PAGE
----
By BRIAN WOODSON
Bluefield Daily Telegraph
The second season begins this week for West Virginia.
After a 4-1 mark in the non-conference slate, the Mountaineers open the next phase of the season on Saturday, hosting Connecticut in Big East Conference action.
The Huskies (2-3) will tangle with the Mountaineers starting at noon. The Big East opener will be televised by WOAY-Channel 50.
West Virginia head coach Dana Holgorsen wants to see Milan-Puskar Stadium full for the Huskies. He wasn’t pleased at the many empty seats last week for Bowling Green, and doesn’t accept rainy and chilly weather as an excuse.
“We have a conference game this week at noon. I can give you some excuses,” Holgorsen said. “We’re playing a team that’s 2-3, but should be 5-0. We’re playing at noon. Who cares? Get up.
“The Mantrip’s at 9:45 a.m. Are we going to have a good crowd or are we going to have nobody there? Is the weather going to be 85 degrees and sunny, or will it be 25 degrees and snowy?
“It doesn’t matter, because coaches and players and trainers and everyone else will be there. That’s what our job is, so what’s the support people’s job?”
While West Virginia wound up tied with Connecticut for the Big East title last season, the Huskies got the BCS bowl bid to the Fiesta Bowl, thanks partially to their 16-13 overtime win over the Mountaineers on their home turf.
“We’re excited to start Big East football. This is season No. 2. The first season is over, which was non-conference,” Holgorsen said. “We move on to Big East football and a good UConn team comes in here.
“Without having to use a bunch of motivational tactics this week, our guys realize that the game last year against UConn didn’t end up the way that they wanted it to.”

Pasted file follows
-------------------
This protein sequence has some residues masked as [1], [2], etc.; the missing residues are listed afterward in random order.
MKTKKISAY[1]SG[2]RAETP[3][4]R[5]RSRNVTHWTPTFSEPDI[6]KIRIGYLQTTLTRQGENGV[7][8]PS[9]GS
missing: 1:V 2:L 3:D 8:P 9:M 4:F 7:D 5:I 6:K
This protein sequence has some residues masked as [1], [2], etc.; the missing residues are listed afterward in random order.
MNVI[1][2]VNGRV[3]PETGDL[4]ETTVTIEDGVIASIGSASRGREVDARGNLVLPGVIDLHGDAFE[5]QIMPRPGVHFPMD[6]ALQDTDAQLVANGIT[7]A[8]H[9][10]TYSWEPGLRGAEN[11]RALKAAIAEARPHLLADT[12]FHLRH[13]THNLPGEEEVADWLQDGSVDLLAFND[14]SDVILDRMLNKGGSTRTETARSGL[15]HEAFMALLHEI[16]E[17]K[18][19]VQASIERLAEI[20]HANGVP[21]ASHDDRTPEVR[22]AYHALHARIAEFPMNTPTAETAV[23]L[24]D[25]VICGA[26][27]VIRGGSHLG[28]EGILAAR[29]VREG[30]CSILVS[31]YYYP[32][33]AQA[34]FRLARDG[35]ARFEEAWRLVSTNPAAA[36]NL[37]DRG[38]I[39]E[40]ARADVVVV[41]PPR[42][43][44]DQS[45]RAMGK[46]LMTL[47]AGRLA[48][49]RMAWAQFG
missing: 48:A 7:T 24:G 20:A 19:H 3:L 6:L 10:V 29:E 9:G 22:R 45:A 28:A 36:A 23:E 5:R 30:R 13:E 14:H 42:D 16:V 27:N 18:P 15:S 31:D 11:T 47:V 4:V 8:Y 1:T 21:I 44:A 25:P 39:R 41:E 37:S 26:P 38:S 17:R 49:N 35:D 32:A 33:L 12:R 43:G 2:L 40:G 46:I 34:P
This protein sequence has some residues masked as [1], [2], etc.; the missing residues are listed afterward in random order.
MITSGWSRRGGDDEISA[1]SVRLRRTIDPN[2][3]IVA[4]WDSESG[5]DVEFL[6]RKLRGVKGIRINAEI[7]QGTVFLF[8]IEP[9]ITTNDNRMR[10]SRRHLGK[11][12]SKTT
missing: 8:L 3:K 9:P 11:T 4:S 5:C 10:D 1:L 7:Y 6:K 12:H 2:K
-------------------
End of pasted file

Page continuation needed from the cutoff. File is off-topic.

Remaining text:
Holgorsen was at Oklahoma State when that game was played and probably wasn’t concerned about that result, but has watched the tape and has reminded his team of the many problems in what was the second of two straight defeats for the Mountaineers.
“I spent two hours on Sunday watching that game and how it went last year,” said Holgorsen, in his first season at West Virginia. “It was a tight game, turnovers were the difference.
“They’ve got a whole bunch of people coming back that were in that game and were able to go on to a BCS game. Our guys wanted that to happen to them last year and it didn’t, so I think that’s going to provide a little motivation for us to get in a good week of work.”
While West Virginia is 4-1, rebounding from a 47-21 loss to LSU to hammer Bowling Green 55-10, the Huskies are 2-3, having lost last week to Western Michigan — and former Bluefield High School standout Ansel Ponder — 38-31.
The Huskies also have losses to BCS clubs Vanderbilt (24-21) and Iowa State (24-20), with wins over Buffalo (17-3) and FCS foe Fordham (35-3).
“You look at UConn and take their record out of it,” Holgorsen said. “They’ve lost to three pretty good opponents. Vanderbilt is 3-1, Iowa State is 3-1 and Western Michigan is 3-1.
“They were close to winning all three of those games, so they could very easily be 5-0.”
West Virginia, which is ranked sixth in the nation in passing offense, got its running game on track in the rout of Bowling Green, led by freshman Dustin Garrison’s 291 yards in the 45-point win.
That doesn’t mean Holgorsen was happy about how that game transpired.
“Last week was disappointing, to be honest. Much like we talked about with our offense, our job is to be consistent every week and try to make it as good as we possibly can every week,” he said. “It’s our players’ and coaches’ expectation to do their very best every week.”